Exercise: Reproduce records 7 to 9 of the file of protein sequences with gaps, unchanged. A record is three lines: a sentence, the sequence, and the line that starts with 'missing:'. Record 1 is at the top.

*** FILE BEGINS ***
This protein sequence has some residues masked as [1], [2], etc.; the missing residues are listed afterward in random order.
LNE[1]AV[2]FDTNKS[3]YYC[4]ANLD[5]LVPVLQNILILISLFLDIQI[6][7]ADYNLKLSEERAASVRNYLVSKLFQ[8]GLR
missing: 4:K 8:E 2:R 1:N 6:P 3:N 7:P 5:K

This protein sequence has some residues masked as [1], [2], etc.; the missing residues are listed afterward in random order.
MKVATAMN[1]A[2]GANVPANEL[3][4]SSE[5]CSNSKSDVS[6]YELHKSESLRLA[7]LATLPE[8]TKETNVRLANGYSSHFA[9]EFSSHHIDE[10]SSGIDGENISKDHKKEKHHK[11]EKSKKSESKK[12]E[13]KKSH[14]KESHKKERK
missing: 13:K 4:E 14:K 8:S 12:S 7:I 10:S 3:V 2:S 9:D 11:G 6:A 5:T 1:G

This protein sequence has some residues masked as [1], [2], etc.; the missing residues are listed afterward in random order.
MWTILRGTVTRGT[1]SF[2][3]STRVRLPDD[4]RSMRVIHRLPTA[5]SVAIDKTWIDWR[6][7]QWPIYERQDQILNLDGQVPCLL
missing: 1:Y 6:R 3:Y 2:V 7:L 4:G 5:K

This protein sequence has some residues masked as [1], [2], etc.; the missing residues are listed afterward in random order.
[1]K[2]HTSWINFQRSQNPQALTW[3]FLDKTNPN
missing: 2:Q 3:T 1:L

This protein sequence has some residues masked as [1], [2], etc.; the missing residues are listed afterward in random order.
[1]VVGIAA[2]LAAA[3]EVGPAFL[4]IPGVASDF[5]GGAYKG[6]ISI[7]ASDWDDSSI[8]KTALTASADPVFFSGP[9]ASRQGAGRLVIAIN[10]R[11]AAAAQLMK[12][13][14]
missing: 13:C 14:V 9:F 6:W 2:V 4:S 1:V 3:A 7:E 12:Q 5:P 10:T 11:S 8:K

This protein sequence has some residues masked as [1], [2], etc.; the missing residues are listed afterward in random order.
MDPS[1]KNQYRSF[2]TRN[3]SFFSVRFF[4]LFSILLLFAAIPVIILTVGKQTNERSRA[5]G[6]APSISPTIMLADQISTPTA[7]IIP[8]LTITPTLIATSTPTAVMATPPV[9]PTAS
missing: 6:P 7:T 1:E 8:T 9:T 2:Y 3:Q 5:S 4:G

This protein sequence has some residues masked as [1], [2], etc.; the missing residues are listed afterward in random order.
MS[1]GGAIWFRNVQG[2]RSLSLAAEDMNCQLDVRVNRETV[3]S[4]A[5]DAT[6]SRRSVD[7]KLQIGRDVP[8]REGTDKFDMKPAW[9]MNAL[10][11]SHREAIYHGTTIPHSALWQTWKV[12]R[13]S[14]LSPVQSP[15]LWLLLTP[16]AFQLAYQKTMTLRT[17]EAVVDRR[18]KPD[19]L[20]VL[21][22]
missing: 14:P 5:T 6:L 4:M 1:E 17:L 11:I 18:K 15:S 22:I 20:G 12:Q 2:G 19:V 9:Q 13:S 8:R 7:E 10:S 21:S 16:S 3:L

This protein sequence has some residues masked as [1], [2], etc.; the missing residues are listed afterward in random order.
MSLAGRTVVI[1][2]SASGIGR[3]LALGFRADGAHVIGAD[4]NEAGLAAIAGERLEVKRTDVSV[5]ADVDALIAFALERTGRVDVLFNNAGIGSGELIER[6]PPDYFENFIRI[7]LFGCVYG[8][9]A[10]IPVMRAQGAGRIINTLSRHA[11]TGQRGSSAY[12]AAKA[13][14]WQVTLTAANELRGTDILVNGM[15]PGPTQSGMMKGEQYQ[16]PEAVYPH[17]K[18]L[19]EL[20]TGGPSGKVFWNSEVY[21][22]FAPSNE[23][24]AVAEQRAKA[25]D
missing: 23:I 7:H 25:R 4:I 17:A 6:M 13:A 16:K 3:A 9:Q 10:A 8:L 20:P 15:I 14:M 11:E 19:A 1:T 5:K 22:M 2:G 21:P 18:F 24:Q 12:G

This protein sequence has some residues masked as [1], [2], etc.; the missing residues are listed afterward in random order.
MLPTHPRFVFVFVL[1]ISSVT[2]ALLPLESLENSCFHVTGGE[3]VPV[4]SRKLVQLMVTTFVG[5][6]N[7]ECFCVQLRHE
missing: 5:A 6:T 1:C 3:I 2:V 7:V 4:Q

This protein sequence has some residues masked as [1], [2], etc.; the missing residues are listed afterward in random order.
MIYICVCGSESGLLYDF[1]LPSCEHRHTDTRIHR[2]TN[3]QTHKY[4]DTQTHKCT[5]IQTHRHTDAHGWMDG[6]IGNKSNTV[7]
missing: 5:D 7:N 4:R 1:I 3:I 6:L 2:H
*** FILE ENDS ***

This protein sequence has some residues masked as [1], [2], etc.; the missing residues are listed afterward in random order.
MS[1]GGAIWFRNVQG[2]RSLSLAAEDMNCQLDVRVNRETV[3]S[4]A[5]DAT[6]SRRSVD[7]KLQIGRDVP[8]REGTDKFDMKPAW[9]MNAL[10][11]SHREAIYHGTTIPHSALWQTWKV[12]R[13]S[14]LSPVQSP[15]LWLLLTP[16]AFQLAYQKTMTLRT[17]EAVVDRR[18]KPD[19]L[20]VL[21][22]
missing: 14:P 5:T 6:L 4:M 1:E 17:L 11:I 18:K 15:S 22:I 20:G 12:Q 2:G 19:V 9:Q 13:S 8:R 7:E 10:S 21:S 16:S 3:L

This protein sequence has some residues masked as [1], [2], etc.; the missing residues are listed afterward in random order.
MSLAGRTVVI[1][2]SASGIGR[3]LALGFRADGAHVIGAD[4]NEAGLAAIAGERLEVKRTDVSV[5]ADVDALIAFALERTGRVDVLFNNAGIGSGELIER[6]PPDYFENFIRI[7]LFGCVYG[8][9]A[10]IPVMRAQGAGRIINTLSRHA[11]TGQRGSSAY[12]AAKA[13][14]WQVTLTAANELRGTDILVNGM[15]PGPTQSGMMKGEQYQ[16]PEAVYPH[17]K[18]L[19]EL[20]TGGPSGKVFWNSEVY[21][22]FAPSNE[23][24]AVAEQRAKA[25]D
missing: 23:I 7:H 25:R 4:I 17:A 6:M 13:A 16:K 3:A 9:Q 10:A 8:L 20:P 15:I 14:M 11:E 19:A 1:T 5:K 22:M 2:G 21:P 18:F 24:Q 12:G

This protein sequence has some residues masked as [1], [2], etc.; the missing residues are listed afterward in random order.
MLPTHPRFVFVFVL[1]ISSVT[2]ALLPLESLENSCFHVTGGE[3]VPV[4]SRKLVQLMVTTFVG[5][6]N[7]ECFCVQLRHE
missing: 5:A 6:T 1:C 3:I 2:V 7:V 4:Q